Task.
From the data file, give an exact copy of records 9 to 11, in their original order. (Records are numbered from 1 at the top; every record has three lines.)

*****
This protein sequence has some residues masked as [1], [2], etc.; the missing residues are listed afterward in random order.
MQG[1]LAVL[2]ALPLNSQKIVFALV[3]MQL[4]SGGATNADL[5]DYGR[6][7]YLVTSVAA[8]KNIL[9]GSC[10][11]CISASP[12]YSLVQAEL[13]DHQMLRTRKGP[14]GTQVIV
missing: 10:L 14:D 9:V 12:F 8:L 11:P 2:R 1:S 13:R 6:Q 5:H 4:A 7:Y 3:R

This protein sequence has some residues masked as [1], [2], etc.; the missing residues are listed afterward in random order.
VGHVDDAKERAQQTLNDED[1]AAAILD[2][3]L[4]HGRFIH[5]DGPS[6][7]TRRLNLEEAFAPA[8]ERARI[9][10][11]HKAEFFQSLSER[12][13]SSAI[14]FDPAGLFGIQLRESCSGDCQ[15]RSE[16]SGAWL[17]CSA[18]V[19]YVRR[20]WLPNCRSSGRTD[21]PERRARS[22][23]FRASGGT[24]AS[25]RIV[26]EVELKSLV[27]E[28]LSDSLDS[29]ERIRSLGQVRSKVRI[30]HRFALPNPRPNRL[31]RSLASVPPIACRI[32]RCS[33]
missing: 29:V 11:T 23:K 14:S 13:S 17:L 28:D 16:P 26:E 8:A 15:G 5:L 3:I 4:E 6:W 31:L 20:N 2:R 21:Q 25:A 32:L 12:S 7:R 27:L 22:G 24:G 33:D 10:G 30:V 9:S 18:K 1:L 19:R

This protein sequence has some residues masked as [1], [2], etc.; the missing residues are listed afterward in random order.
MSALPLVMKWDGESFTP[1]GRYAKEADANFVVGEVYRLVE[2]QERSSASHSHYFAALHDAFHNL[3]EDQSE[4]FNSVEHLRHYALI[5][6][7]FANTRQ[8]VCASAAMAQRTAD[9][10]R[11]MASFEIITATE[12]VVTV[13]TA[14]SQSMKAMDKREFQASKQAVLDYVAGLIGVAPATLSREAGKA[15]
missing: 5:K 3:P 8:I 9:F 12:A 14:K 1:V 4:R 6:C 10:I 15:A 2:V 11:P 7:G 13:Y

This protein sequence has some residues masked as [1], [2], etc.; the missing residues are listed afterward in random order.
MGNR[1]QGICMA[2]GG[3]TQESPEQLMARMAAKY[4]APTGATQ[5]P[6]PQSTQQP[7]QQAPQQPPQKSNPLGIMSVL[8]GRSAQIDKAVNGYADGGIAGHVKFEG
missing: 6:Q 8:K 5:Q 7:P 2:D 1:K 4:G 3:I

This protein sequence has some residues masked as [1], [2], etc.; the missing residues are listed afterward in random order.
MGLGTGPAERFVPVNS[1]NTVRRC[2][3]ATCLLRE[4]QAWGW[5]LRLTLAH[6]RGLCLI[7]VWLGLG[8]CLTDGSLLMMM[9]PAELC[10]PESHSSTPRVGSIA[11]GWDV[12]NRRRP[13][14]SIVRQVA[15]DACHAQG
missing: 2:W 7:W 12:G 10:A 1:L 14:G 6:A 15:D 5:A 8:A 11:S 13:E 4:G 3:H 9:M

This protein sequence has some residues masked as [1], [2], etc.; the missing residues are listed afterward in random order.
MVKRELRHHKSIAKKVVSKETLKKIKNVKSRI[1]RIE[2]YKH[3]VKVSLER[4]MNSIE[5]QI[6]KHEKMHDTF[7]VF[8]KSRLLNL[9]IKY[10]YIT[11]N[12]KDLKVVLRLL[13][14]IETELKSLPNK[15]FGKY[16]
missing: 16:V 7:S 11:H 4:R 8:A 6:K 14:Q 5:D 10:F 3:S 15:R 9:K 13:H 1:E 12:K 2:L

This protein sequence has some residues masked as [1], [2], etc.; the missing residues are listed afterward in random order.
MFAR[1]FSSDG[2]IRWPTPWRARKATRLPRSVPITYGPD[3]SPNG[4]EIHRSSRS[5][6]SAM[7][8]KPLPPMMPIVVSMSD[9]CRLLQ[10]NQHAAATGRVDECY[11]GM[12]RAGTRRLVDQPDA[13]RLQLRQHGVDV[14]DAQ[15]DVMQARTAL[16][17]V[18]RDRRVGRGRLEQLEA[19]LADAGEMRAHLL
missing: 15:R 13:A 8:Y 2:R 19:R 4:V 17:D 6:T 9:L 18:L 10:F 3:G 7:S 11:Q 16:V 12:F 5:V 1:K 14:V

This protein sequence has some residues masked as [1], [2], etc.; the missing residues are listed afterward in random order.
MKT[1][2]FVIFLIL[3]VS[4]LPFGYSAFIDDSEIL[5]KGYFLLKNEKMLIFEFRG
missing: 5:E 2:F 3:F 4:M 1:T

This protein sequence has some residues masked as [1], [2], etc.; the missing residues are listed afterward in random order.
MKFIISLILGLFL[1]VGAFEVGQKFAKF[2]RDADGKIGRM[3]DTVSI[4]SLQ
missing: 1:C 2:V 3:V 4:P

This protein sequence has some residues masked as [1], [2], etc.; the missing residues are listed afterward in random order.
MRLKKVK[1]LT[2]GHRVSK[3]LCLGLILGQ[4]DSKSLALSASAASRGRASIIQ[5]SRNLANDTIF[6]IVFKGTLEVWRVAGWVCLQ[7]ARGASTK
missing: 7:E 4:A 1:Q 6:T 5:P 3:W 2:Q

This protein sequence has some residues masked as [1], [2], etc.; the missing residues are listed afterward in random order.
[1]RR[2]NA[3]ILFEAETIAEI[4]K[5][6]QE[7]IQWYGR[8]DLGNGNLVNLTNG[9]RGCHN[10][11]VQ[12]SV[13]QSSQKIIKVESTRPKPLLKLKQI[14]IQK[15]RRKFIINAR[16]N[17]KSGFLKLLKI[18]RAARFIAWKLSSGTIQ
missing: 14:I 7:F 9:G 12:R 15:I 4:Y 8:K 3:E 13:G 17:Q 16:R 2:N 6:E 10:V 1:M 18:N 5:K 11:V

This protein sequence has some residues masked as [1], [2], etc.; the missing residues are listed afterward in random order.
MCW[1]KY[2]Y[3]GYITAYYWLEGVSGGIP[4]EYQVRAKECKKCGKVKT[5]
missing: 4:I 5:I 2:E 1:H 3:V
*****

This protein sequence has some residues masked as [1], [2], etc.; the missing residues are listed afterward in random order.
MKFIISLILGLFL[1]VGAFEVGQKFAKF[2]RDADGKIGRM[3]DTVSI[4]SLQ
missing: 1:C 2:V 3:V 4:P

This protein sequence has some residues masked as [1], [2], etc.; the missing residues are listed afterward in random order.
MRLKKVK[1]LT[2]GHRVSK[3]LCLGLILGQ[4]DSKSLALSASAASRGRASIIQ[5]SRNLANDTIF[6]IVFKGTLEVWRVAGWVCLQ[7]ARGASTK
missing: 7:E 4:A 1:Q 6:T 5:P 3:W 2:Q

This protein sequence has some residues masked as [1], [2], etc.; the missing residues are listed afterward in random order.
[1]RR[2]NA[3]ILFEAETIAEI[4]K[5][6]QE[7]IQWYGR[8]DLGNGNLVNLTNG[9]RGCHN[10][11]VQ[12]SV[13]QSSQKIIKVESTRPKPLLKLKQI[14]IQK[15]RRKFIINAR[16]N[17]KSGFLKLLKI[18]RAARFIAWKLSSGTIQ
missing: 14:I 7:F 9:G 12:R 15:I 4:Y 8:K 3:E 13:G 17:Q 16:R 2:N 6:E 10:V 1:M 18:N 5:K 11:V